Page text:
House Democratic Leader Nancy Pelosi files amicus brief attacking DOMA in 9th Circuit case Golinski v. OPM
July 10, 2012
By Scottie Thomaston
This morning, House Democratic Leader Nancy Pelosi, along with Congressman Jerrold Nadler (D-NY) and 130 House members filed an amicus curiae (“friend of the court”) brief in Golinski v. Office of Personnel Management in the Ninth Circuit Court of Appeals. The case is currently scheduled for oral argument on September 10 at the Ninth Circuit. And last week the Justice Department filed a petition for a writ of certiorari to the Supreme Court in the case. Since the Justices’ summer vacation doesn’t end until after oral argument in the case, it will proceed, as they will not have an opportunity to decide on whether or not to take the case until late September or early October.
The Bipartisan Legal Advisory Group (BLAG) is defending the law on behalf of the House, but no Democrats voted to allow BLAG to defend the case.
According to the summary of the brief, the main argument House Democrats make is that DOMA was passed quickly and without much discussion. The conclusion that can be drawn from that according to the brief is that it was passed simply to disparage gays and lesbians. House Democrats also suggest that heightened scrutiny applies to cases affecting gays and lesbians:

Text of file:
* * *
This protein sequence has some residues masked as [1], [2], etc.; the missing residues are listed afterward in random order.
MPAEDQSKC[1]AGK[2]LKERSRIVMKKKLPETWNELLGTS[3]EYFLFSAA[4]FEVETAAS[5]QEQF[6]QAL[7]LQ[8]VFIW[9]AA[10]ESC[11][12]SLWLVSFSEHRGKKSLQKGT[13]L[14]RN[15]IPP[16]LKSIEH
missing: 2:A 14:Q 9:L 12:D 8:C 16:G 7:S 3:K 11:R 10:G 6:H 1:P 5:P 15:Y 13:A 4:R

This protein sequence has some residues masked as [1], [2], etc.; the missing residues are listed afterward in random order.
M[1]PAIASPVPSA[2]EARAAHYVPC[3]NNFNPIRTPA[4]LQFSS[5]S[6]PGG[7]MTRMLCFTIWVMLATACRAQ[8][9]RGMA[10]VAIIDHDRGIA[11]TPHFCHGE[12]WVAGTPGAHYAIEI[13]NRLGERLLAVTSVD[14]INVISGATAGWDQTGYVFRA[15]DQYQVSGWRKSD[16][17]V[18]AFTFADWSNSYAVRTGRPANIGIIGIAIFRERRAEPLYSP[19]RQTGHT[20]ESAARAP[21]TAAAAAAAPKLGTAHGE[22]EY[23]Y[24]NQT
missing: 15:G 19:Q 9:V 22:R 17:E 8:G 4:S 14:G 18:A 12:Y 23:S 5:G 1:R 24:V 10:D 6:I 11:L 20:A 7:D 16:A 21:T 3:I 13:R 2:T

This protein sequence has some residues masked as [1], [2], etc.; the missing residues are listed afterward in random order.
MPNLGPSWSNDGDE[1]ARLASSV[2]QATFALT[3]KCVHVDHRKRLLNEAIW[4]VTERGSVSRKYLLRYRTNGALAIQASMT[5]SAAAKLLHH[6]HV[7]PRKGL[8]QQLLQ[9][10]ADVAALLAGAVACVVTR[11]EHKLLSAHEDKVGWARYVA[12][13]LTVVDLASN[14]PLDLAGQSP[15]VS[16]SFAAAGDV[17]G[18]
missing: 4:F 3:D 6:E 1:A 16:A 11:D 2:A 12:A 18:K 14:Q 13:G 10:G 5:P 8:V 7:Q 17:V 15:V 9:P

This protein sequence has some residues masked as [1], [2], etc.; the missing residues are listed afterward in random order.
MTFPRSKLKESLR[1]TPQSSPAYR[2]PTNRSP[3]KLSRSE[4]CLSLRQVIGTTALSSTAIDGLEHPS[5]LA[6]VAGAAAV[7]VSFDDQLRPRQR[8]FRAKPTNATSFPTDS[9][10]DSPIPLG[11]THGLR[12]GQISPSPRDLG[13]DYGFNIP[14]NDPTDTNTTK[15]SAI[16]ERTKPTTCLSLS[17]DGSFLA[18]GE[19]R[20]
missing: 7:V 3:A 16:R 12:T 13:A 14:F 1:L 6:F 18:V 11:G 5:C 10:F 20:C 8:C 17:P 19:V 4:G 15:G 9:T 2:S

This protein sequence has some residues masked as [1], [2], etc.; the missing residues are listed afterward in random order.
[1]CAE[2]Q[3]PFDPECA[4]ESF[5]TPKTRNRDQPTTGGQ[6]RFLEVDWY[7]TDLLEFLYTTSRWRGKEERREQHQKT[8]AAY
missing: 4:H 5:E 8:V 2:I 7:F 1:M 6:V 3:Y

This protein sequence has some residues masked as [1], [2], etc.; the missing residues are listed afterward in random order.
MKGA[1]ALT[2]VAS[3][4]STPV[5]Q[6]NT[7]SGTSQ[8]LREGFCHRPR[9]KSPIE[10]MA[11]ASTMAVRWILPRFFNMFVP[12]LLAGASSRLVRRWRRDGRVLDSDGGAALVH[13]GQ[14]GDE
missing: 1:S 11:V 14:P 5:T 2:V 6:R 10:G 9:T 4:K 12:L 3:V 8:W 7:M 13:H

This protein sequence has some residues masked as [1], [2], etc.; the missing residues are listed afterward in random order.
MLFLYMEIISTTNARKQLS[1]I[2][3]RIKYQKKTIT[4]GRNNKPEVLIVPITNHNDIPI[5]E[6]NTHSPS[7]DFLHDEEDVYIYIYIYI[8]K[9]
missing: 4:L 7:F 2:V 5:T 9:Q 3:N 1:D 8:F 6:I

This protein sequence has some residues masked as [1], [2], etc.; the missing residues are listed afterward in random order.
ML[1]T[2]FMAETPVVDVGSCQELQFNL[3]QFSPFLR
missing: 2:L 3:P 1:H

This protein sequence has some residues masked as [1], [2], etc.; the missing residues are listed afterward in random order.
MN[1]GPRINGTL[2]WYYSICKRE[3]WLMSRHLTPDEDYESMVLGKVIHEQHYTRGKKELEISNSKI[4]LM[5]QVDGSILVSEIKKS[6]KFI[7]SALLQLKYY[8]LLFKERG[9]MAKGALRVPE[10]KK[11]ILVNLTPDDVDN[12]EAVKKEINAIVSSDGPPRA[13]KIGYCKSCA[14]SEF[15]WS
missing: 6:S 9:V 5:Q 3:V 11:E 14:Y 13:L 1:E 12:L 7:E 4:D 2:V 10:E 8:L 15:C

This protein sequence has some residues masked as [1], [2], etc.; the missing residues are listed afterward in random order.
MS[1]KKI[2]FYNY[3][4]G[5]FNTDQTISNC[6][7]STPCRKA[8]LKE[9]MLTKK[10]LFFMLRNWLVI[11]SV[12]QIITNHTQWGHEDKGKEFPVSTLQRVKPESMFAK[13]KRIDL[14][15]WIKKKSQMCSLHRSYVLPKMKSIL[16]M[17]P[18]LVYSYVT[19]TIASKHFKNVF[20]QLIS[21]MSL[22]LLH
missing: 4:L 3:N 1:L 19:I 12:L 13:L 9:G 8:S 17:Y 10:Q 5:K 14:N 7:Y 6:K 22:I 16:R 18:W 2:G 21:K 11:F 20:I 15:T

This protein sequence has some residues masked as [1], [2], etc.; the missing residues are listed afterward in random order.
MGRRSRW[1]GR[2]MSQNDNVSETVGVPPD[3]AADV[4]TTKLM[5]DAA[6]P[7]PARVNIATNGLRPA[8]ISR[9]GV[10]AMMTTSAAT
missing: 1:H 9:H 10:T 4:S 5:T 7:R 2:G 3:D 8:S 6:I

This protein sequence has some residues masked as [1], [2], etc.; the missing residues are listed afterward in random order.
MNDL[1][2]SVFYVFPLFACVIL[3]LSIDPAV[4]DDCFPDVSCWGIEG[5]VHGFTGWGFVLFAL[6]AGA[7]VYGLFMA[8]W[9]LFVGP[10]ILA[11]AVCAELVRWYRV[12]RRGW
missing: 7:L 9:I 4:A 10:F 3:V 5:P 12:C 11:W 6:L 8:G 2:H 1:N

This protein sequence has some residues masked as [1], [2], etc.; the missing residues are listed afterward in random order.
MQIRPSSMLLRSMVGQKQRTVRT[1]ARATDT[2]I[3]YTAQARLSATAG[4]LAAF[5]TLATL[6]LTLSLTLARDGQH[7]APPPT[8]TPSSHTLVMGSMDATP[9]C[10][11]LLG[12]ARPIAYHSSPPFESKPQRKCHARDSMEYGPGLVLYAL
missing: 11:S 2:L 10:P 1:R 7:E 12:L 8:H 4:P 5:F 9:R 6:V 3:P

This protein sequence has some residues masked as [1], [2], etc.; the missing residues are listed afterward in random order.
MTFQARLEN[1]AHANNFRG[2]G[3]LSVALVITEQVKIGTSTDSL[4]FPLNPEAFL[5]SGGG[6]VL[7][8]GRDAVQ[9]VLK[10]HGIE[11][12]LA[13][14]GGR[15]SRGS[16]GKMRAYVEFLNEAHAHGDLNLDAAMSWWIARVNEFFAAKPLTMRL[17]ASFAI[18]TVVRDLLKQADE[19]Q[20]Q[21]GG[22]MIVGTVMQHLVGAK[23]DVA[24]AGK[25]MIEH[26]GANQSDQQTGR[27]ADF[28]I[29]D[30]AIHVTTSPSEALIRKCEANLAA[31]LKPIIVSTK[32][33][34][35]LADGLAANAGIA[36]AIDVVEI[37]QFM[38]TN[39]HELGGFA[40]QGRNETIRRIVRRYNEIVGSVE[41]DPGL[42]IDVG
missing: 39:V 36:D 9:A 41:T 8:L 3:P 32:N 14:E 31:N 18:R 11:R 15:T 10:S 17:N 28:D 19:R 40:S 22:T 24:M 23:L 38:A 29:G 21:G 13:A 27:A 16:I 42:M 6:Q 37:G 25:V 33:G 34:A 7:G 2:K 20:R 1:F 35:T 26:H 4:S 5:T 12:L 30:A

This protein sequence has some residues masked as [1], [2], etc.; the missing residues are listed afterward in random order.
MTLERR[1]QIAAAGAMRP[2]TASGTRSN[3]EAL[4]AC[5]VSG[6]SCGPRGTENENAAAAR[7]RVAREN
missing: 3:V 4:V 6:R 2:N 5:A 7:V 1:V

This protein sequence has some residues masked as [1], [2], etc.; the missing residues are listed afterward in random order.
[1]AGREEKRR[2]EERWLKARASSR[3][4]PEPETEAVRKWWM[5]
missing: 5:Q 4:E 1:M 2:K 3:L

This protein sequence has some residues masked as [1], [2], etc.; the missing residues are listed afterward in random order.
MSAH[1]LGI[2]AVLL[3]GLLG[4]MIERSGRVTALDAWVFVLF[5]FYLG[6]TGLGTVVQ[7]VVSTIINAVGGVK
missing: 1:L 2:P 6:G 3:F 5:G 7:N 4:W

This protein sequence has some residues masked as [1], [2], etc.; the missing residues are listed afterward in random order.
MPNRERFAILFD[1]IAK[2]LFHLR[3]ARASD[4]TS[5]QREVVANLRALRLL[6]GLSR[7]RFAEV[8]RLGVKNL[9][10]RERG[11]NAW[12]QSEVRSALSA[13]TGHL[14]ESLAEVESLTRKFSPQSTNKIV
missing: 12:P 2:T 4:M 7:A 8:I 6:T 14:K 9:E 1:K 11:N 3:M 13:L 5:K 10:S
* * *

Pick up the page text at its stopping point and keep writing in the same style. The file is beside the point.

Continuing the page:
Heightened scrutiny applies: the brief agrees with Justice Department’s position that lesbians and gay men are an identifiable minority group that lack sufficient political power to obtain the consistent and favorable treatment of lawmakers; as a result, they need the protection that heightened judicial review provides.
- Congress’s treatment of gay men and lesbians illustrates that this group has been unable to prevent harmful laws or achieve desired policy results that directly impact their lives.
- Gay men and lesbians are a historically disfavored minority that has often been targeted for legislative action based on stereotypes and bias, making it inappropriate for courts to grant laws like DOMA the same presumption of validity afforded to most acts of Congress. Instead, laws that single out gay men and lesbians for harm warrant judicial skepticism and heightened review. This requires the government to show that Section 3 serves a significant federal interest, and even BLAG seems to concede that it loses under this standard.
The brief suggests that were judges disinclined to apply heightened scrutiny, the law would not survive under rational basis scrutiny, and “[n]one of the reasons provided by Congress in 1996 or created in response to litigation rationally serve a legitimate federal interest”. House Democrats also write that DOMA undercuts state sovereignty:
Section 3 does not protect, but undercuts, state sovereignty. Section 3 prevents states that now allow same-sex couples to marry from ensuring these states and the federal government treat these couples the same as other married couples.